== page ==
Transplant the maple in late winter or early spring. This way, the root system will be expected to quickly get to work caring for the tree. On another note, it can be helpful to prune prior to doing this, as the stress to the root system will be minimized if it has less branches and leaves to feed.

Both young and old trees can survive a transplant; however, the older your Japanese Maple the larger radius you will need to cut in order to move it. This is because the feeder roots, those that store the tree’s food and water, will be located a further distance from the tree base.

In this way, size too is important to consider. Like young trees, smaller trees have smaller root systems. A 12-18 inch root ball will likely be needed for trees less than 3 feet tall with a trunk size of about 1 inch. Much larger, and the tree will likely require a root ball of between 18 – 24 feet, weighing upwards of 200 lbs!


Variants on the Japanese Maple

Acer palmatum refers to the species of maple native to several Asian countries, including Japan, Russia, Mongolia, and China. Although only three subspecies are recognized by botanists, the Japanese Maple will look entirely different based on the habitat. There are 1,000 variations on the A. palmatum, and these are called cultivars. Your Japanese Maple can have everything from pinkish-white leaves with green veins (‘Aka shigitatsu sawa’) to yellow-green leaves tipped with orange (‘Katsura’). Three of the most popular Japanese Maple Trees are the Red Dragon Japanese Maple , the Weeping Japanese Maple Viridis and the Bloodgood Japanese Maple. Regardless of your distinct variation, the Japanese Maple is sure to delight as it brings stunning seasonal colors and a thoughtful, meditative order to your front or backyard.


Noteworthy Tips on the Japanese Maple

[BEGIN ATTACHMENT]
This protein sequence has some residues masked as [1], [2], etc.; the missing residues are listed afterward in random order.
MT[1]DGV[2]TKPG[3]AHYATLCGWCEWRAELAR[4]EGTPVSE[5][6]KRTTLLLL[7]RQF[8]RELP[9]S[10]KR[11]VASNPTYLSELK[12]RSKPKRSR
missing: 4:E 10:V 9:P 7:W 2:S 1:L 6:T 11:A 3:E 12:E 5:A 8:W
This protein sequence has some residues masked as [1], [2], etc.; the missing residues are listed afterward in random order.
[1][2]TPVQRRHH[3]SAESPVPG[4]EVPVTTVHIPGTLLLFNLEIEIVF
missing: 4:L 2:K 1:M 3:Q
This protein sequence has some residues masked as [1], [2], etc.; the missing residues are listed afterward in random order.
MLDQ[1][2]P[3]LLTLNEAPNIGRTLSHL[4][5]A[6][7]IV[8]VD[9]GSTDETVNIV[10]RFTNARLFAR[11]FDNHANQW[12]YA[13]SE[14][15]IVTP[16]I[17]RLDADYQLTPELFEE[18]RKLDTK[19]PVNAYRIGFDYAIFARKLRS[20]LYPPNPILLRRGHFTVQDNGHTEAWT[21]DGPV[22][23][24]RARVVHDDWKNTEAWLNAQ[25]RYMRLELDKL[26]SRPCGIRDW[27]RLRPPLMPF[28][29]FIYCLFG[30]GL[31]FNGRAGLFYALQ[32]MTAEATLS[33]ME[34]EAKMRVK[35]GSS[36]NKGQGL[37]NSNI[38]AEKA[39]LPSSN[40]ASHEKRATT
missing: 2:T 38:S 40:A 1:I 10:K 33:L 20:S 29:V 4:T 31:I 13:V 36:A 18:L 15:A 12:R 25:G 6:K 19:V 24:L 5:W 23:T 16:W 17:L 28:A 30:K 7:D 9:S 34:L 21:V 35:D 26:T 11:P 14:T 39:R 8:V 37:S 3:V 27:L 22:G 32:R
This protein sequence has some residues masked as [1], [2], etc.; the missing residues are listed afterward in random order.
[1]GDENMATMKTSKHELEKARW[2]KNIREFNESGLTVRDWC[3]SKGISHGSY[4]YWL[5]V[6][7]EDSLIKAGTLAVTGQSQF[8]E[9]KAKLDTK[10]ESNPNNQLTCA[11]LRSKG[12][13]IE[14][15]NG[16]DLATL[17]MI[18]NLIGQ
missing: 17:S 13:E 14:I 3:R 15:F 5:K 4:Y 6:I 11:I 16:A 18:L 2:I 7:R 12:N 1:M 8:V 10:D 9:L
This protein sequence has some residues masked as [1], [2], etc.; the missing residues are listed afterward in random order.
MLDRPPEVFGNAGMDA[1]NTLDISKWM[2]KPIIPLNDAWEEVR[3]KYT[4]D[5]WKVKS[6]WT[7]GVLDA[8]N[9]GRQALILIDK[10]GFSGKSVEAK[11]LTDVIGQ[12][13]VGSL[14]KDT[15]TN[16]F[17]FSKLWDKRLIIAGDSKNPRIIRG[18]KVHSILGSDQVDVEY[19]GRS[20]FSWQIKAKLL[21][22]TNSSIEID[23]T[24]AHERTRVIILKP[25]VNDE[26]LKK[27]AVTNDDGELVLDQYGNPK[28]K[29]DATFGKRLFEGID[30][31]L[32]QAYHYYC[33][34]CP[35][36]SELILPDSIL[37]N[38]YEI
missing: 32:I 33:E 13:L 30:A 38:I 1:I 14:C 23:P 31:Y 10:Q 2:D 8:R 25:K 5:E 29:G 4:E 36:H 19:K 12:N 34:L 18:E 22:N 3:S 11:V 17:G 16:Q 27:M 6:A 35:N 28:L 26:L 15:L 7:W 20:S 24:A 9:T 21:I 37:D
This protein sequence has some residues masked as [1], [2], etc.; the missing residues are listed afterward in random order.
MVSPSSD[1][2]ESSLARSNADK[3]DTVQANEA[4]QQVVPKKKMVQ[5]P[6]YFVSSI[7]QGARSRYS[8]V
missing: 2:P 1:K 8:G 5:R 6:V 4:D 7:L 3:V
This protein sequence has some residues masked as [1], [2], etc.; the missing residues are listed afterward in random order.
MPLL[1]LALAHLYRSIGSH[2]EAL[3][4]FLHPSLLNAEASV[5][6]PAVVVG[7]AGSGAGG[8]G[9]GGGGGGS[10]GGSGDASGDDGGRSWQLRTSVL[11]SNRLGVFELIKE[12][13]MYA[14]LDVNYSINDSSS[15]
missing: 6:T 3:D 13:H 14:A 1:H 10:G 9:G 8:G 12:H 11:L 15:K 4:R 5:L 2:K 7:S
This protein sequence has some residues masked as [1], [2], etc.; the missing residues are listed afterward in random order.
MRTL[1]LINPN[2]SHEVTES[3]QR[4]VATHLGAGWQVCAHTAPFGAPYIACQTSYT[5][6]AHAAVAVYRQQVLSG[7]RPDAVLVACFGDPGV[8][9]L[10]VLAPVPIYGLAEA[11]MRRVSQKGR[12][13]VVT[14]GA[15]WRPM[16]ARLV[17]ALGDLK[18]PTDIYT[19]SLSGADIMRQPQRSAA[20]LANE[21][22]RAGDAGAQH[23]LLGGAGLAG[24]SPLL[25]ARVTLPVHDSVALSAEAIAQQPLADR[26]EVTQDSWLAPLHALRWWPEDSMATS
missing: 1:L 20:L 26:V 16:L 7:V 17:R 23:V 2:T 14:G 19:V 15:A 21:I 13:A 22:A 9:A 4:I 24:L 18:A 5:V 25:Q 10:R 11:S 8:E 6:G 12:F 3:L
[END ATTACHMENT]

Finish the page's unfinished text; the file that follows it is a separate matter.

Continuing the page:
Comments 9 comments

  1. August 11, 2014 by Larry Frank

    Can these trees be planted indoors????
    Thanks for your help

  2. August 11, 2014 by Chris

    It depends on a lot of factors and may be more trouble than it’s worth. The main issue is that Japanese Maples need a period of dormancy that can’t be achieved by a constant 70 degree temperature. There have been people who’ve simulated colder temperatures and Japanese Maples are a popular bonsai tree, so it can be done. It’s also important to mention that there’s at least one native maple does grow in Florida and an Acer rubrum resides at the Selby Botanical Gardens in Sarasota.

  3. Do you deliver these trees to Canada? I own a landscaping in Canada and would like to order a few during the course of the season

  4. June 6, 2018 by Sharon Tucker

    In transporting a Japanese maple as a gift via car, extreme heat caused most of leaves to shrivel and looked burned. Can it be saved?

  5. July 11, 2018 by Betty Frieling

    I have a Japanese maple tree which was beautiful until from what I am told a green Japanese attached itself to the tree. Now I have green leaves and red leaves. The people who take care of all the lawns in our condo association told me if he cuts the large green limbs off my tree, it will die. He also said he has not seen this for a long time. However, I have a friend who has a smaller red Japanese tree had the same thing happen to her tree. She cut the green limbs off and killed that section with Roundup and taped off each section. What is the correct answer to this situation?

  6. I have a red Japanese tree which is about 9 years old. Within the last couple of years a green Japanese? maple attached itself to my tree. I consulted the man who takes care of our condo association and he said he has not seen this for years. He said if he cuts off the limbs of the green branches, my tree will die. However, i have a friend who had a similar situation and she cut off the green limbs and then put on Roundup where she cut off the limbs and then taped off the section where she cut off the limbs. Her tree survived. Any information you can give me will be greatly appreciated.

  7. July 13, 2018 by Brenda

    My japeneese maple lost all its leaves. I think it was to wet where I planted it. Will it come back? I already dug it up and put it back in a pot.

  8. July 14, 2018 by Kathy

    What is the average life of a Japanese Maple?

  9. August 6, 2019 by Jennifer Jimenez

    We have a relatively large, beautiful, red Japanese maple (I think) that the previous owners of our home planted over the septic tank. We are unsure if the roots could be harmful to our tank. I thought these trees grew roots rather horizontally and shallow but not sure. Could you clarify this for us?